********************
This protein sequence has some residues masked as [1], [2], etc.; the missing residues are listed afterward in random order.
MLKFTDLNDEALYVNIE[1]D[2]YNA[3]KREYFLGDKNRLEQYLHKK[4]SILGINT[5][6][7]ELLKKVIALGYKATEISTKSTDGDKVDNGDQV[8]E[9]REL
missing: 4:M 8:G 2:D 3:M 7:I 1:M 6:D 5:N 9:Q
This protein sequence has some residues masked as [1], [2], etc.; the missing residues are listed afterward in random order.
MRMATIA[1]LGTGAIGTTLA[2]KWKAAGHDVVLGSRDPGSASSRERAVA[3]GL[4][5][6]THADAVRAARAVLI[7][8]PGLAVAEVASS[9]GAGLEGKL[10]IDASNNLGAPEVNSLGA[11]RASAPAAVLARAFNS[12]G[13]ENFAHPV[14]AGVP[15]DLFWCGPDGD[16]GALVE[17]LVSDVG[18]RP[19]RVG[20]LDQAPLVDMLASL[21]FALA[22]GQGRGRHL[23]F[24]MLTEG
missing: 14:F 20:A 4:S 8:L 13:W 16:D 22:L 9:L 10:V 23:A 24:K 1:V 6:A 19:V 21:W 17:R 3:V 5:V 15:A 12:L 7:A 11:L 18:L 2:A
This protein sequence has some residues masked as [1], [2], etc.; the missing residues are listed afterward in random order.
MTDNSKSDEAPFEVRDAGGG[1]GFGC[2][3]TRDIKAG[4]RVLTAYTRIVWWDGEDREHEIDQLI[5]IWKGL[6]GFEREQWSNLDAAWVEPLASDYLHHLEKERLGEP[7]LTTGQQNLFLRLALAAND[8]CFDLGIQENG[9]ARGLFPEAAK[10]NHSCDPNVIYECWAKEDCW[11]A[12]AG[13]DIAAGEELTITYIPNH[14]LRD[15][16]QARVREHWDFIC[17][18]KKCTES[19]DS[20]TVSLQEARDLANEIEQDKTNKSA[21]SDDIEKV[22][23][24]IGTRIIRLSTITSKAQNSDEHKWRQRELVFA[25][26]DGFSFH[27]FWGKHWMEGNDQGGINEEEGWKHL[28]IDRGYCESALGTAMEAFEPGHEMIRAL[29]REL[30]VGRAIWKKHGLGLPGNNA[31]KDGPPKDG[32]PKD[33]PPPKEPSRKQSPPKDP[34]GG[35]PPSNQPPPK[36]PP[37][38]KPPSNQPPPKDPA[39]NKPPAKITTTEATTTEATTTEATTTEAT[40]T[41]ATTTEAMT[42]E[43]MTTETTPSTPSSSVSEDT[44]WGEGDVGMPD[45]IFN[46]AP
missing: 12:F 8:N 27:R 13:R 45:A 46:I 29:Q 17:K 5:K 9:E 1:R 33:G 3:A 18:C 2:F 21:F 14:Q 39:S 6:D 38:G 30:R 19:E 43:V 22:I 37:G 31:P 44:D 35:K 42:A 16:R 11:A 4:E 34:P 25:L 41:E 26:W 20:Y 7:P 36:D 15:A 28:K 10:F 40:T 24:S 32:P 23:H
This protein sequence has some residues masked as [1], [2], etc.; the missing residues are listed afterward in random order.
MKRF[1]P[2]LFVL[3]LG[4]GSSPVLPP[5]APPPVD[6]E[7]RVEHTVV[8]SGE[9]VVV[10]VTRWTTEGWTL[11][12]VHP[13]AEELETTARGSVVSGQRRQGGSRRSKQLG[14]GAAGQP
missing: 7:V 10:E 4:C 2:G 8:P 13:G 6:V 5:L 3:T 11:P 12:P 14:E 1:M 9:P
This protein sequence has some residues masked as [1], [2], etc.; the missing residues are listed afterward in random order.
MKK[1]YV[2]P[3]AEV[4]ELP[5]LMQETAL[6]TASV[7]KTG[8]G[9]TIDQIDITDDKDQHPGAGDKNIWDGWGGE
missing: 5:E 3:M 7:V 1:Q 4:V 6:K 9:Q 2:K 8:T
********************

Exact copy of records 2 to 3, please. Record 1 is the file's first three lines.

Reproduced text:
This protein sequence has some residues masked as [1], [2], etc.; the missing residues are listed afterward in random order.
MRMATIA[1]LGTGAIGTTLA[2]KWKAAGHDVVLGSRDPGSASSRERAVA[3]GL[4][5][6]THADAVRAARAVLI[7][8]PGLAVAEVASS[9]GAGLEGKL[10]IDASNNLGAPEVNSLGA[11]RASAPAAVLARAFNS[12]G[13]ENFAHPV[14]AGVP[15]DLFWCGPDGD[16]GALVE[17]LVSDVG[18]RP[19]RVG[20]LDQAPLVDMLASL[21]FALA[22]GQGRGRHL[23]F[24]MLTEG
missing: 14:F 20:A 4:S 8:L 13:W 16:D 22:L 9:L 10:V 23:A 24:K 1:V 6:A 19:V 21:W 17:R 3:V 5:V 15:A 12:L 7:A 11:L 18:L 2:A
This protein sequence has some residues masked as [1], [2], etc.; the missing residues are listed afterward in random order.
MTDNSKSDEAPFEVRDAGGG[1]GFGC[2][3]TRDIKAG[4]RVLTAYTRIVWWDGEDREHEIDQLI[5]IWKGL[6]GFEREQWSNLDAAWVEPLASDYLHHLEKERLGEP[7]LTTGQQNLFLRLALAAND[8]CFDLGIQENG[9]ARGLFPEAAK[10]NHSCDPNVIYECWAKEDCW[11]A[12]AG[13]DIAAGEELTITYIPNH[14]LRD[15][16]QARVREHWDFIC[17][18]KKCTES[19]DS[20]TVSLQEARDLANEIEQDKTNKSA[21]SDDIEKV[22][23][24]IGTRIIRLSTITSKAQNSDEHKWRQRELVFA[25][26]DGFSFH[27]FWGKHWMEGNDQGGINEEEGWKHL[28]IDRGYCESALGTAMEAFEPGHEMIRAL[29]REL[30]VGRAIWKKHGLGLPGNNA[31]KDGPPKDG[32]PKD[33]PPPKEPSRKQSPPKDP[34]GG[35]PPSNQPPPK[36]PP[37][38]KPPSNQPPPKDPA[39]NKPPAKITTTEATTTEATTTEATTTEAT[40]T[41]ATTTEAMT[42]E[43]MTTETTPSTPSSSVSEDT[44]WGEGDVGMPD[45]IFN[46]AP
missing: 12:F 8:N 27:R 13:R 45:A 46:I 29:Q 17:K 5:K 9:E 1:R 33:G 3:A 18:C 2:F 21:F 14:Q 39:S 6:D 38:G 30:R 19:E 43:V 22:I 37:G 31:P 44:D 35:K 42:A 16:R 11:A 4:E 34:P 25:L 41:E 26:W 20:Y 7:P 36:D 15:A 28:K 10:F 40:T 24:S 32:P 23:H